The theme of this year’s online BAFTSS conference – ‘time and the body’ – got me pondering ‘bodies’ in Australian cinema, and how the body politic of national cinema has shifted since the film revival of the 1970s. The result is a ten minute video essay entitled David Gulpilil, settler cinema, and the Indigenous body, below, which is really just a sketch towards some recent thinking about Australia’s settler cinema/s, and the potential problems of absorbing Indigenous cinema (and Indigenous bodies) within a national-cultural framework that still actively excludes (or harms) First Nations communities and individuals.

At this year’s conference – hosted by the University of Southampton – I’ll be discussing the video essay, and some of these ideas, in Session F, Panel 1 – ‘Postcoloniality and Indigeneity’ – on Thursday April 8, alongside my fellow panellists Patrick Adamson and Paul Janman.

Further information on this year’s BAFTSS conference (April 7-9), including registration details, can be found on the association’s website.

Free Online Talk: Ealing Down Under, 17 March 2021

On 17 March 2021, I’ll be delivering a free online talk, introducing Ealing Studios’ Australian venture, as part of an excellent series of public events organised by Westminster Libraries. My talk comes a couple of weeks after Jenny Stewart on Ealing’s depictions of post-war London, and there are also talks from Jose Arroyo on Burt Lancaster, Mark Glancy on Hitchcock and Grant, and many more still to be announced.

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The Tyranny of (Social) Distance: Virtual Film Clubs and Coping with Covid

sapphires
Watching, and chatting about, The Sapphires as part of To(S)D #5

In lieu of the 2019/20 Menzies Screening Series – which was due to commence in late March, but was cancelled due to the Covid-19 epidemic – a small cohort of academics, researchers, and friends of the Menzies Australia Institute have been holding a virtual film club, every Tuesday. What started as a casual way to keep in touch early in lockdown has developed into a weekly link to the world beyond our (often) home-bound bubbles. Just prior to the first ‘screening’, we dubbed it the Tyranny of (Social) Distance Film Club; a nod to (and none-too-subtle bastardisation of) that famous phrase, popularised by controversial Australian historian (and History Warrior), Geoffrey Blainey. The ‘Tyranny of Distance’ was a notion that sought to articulate the particular character imposed on Australia by its distance from Europe, and it seemed an apt name for an Australian film club that takes place online, whilst we are all physically distant from our friends, family, and colleagues.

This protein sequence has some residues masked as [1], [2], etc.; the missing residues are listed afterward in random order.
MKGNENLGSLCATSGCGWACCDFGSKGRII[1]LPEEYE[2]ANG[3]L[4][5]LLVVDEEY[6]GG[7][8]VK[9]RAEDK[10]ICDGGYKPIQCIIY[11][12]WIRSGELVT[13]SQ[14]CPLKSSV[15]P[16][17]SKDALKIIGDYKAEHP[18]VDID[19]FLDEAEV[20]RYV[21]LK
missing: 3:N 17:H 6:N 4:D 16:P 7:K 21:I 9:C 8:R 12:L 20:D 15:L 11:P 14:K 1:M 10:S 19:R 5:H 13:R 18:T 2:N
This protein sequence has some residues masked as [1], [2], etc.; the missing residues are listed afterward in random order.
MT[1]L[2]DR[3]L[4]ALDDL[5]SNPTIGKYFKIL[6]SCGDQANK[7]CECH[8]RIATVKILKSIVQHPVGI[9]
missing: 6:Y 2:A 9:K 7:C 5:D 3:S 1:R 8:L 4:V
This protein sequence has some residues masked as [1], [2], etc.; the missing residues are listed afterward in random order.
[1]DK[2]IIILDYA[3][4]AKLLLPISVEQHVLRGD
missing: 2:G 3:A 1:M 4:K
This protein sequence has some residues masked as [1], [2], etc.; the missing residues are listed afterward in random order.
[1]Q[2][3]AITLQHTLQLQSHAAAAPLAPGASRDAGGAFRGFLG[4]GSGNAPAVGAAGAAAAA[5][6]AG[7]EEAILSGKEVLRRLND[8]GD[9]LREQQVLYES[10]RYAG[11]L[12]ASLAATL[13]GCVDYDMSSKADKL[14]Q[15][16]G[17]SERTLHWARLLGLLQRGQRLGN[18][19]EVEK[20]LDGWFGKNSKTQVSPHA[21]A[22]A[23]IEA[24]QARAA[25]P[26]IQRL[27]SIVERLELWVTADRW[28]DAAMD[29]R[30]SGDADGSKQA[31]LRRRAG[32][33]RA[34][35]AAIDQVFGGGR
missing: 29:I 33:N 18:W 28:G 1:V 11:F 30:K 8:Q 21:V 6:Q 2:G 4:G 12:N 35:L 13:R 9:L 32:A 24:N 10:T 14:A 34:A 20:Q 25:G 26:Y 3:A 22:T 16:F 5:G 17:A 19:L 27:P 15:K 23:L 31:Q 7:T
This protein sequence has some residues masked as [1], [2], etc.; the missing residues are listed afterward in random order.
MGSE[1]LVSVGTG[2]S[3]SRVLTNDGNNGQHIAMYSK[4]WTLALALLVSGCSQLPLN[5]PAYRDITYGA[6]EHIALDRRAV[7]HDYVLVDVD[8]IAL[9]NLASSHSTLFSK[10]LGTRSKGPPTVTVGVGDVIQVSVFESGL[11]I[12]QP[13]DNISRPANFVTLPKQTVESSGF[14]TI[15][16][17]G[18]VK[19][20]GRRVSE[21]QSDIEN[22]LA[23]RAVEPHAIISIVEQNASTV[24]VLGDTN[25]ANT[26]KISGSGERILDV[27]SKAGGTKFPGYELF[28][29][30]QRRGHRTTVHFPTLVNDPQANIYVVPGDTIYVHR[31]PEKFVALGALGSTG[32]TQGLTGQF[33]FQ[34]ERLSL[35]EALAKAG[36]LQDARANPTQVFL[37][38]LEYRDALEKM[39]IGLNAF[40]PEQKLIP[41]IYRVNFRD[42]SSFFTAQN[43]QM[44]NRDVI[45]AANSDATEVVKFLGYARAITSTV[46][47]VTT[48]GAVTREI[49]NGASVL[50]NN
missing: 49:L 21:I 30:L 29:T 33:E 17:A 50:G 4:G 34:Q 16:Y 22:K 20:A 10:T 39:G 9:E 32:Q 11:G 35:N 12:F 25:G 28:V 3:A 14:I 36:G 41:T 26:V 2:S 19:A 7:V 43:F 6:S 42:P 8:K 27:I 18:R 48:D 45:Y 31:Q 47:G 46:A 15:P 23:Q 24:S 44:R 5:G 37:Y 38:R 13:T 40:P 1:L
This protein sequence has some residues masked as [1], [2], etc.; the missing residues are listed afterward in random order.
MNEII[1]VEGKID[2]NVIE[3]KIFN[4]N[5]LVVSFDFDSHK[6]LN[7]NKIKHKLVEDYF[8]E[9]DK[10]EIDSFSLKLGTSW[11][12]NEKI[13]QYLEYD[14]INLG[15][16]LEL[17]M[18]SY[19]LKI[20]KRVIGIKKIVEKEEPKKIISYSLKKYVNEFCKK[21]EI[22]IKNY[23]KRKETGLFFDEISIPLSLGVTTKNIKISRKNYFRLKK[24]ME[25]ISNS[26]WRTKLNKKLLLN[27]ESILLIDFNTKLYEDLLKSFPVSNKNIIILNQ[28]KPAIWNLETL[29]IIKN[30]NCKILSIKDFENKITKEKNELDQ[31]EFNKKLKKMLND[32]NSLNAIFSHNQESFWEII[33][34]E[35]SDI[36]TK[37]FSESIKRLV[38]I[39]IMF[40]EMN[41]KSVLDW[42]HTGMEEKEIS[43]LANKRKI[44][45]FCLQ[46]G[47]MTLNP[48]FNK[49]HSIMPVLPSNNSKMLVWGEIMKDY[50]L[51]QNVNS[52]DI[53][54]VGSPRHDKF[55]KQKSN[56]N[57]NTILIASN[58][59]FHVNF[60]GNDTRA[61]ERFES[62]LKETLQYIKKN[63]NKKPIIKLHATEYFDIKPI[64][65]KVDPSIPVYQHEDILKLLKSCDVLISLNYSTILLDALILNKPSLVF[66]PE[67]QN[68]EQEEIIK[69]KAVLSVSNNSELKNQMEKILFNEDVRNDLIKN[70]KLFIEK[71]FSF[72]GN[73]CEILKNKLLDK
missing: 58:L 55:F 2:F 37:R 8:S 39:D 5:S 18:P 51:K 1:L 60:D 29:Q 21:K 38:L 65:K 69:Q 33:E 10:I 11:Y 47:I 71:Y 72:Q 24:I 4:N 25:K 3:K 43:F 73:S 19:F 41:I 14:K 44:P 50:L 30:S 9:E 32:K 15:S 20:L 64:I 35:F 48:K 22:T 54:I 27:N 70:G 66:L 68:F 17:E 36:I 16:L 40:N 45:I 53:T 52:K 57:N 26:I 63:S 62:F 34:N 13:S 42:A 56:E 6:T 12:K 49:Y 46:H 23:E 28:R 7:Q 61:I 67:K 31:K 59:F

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POSTPONED: Menzies Screening Series 2019/20

MS-2019:20

UPDATE 12/05/2020: For obvious reasons, this year’s Menzies Screenings were all cancelled, and the series postponed. All things going well, I hope to be able to present an extended version of this themed screening series at the Menzies Australia Institute in 2020/21.

Delayed slightly by a hefty first term workload (and two bouts of UCU strike action), I’m pleased to announce that the Menzies Screening Series is returning to the Menzies Australia Institute at King’s College London for a trio of events in early 2020.

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CANCELLED: The Sentimental Bloke in Scotland!

sentimental

UPDATE 12/05/2020: For obvious reasons, this year’s Hippodrome Silent Film Festival was postponed to October. Sadly, this has also been cancelled, but I hope to be able to organise a belated centenary screening of the film in London at some point in the future.

On Friday March 20, I will be introducing a very special screening of Australia’s finest silent film, The Sentimental Bloke (1919), at the brilliant Hippodrome Silent Film Festival (HippFest) in Bo’ness, Scotland. Based on CJ Dennis’ vivid, colloquial verse about the lives and loves of working class folk, the film is the product of a brief but fruitful partnership between Raymond Longford and Lottie Lyell.